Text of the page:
Corporate culture is more than creating a friendly break room with comfortable chairs and bringing in a box of doughnuts on Friday – developing it means intentionally engaging employees, educating them, and providing venues for interactions, knowledge sharing and training. Traditionally, this has been done live, with on-site in-services or special off-site events, but this becomes problematic when a company has thousands of remote employees and partners scattered throughout multiple countries.
Those events can still take place virtually. Fortunately, virtual meeting platforms have evolved to the point where they can be highly interactive, visual, and more importantly, effectively replicate the sense of “being there.” And yes, there are plenty of ways to spice up your “virtual happy hours.”
Your culture begins with onboarding – and especially when remote workers are involved, interactive video conferencing sessions can be a highly effective method of engaging those workers from the very beginning.
The key to success is in the level of engagement – and rather than a one-directional webinar session, culture can be developed and maintained by ensuring that teams huddle regularly, although not so often and for so long that “Zoom fatigue” starts to set in. Finding the right balance between live and asynchronous meetings is key, as is investing in giving people easy access to the information they need to do their jobs independently.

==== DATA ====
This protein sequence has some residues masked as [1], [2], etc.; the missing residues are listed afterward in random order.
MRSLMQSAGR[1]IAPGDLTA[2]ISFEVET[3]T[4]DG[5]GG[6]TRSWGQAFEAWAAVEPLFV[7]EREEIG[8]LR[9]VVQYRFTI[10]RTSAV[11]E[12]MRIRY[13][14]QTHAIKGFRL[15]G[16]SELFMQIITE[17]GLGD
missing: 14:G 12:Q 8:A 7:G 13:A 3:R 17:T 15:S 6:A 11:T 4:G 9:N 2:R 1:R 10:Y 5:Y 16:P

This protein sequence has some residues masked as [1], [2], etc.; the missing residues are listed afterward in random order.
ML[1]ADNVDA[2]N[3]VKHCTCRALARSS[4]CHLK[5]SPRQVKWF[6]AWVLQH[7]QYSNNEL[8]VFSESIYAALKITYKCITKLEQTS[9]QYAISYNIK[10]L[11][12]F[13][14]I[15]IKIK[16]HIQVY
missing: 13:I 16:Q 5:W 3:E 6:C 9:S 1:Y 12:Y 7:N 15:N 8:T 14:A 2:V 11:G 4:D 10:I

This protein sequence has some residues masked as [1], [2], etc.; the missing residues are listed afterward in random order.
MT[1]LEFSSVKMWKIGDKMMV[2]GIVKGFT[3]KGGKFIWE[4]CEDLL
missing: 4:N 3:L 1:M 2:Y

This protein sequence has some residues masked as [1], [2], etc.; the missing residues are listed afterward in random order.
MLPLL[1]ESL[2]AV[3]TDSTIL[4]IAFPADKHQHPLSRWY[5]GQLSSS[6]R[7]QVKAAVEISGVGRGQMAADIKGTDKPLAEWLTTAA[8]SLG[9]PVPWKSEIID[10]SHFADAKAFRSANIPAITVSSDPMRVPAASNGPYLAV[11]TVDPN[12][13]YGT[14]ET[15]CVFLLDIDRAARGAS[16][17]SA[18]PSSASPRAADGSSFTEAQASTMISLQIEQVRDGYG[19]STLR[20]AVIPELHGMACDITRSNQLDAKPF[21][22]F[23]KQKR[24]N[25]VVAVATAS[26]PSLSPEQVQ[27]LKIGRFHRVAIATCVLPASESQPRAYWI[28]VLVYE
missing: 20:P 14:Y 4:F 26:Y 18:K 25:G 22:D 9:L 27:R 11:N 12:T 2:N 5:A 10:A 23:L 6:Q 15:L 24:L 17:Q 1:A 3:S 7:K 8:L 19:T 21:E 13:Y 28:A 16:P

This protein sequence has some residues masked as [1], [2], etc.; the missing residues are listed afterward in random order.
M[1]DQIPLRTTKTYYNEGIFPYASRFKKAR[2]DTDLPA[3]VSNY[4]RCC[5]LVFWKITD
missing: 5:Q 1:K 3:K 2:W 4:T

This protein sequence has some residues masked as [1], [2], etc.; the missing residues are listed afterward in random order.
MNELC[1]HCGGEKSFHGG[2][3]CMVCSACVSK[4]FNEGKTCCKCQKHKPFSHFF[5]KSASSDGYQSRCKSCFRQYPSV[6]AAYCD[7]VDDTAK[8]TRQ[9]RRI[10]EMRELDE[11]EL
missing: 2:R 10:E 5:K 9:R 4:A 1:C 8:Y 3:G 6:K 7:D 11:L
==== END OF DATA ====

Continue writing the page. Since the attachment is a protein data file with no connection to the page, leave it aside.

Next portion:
Best practices for remote corporate culture
A 2017 study by Deloitte noted that 80 percent of survey respondents see culture and engagement as top priorities. The Deloitte report noted that traditional learning management systems are rapidly being replaced with new tools that better meet the need for interaction and participation.
Best practices in developing that culture include holding managers accountable for training, communications and collaboration, and arming them with the tools necessary to do so in a manner consistent with the expectations of digitally savvy workers.
More importantly, consistency and frequency become even more important in a remote environment, and regular interactive video meetings should be held to reinforce corporate messaging and culture, as well as to impart specific training information.
Also, because of the efficiency of video conferencing, micro-learning becomes much more possible. Unlike live training sessions that require more coordination, remote training opportunities can be held more frequently, and at the same time, become more customized to meet the specific needs of each different group of employees.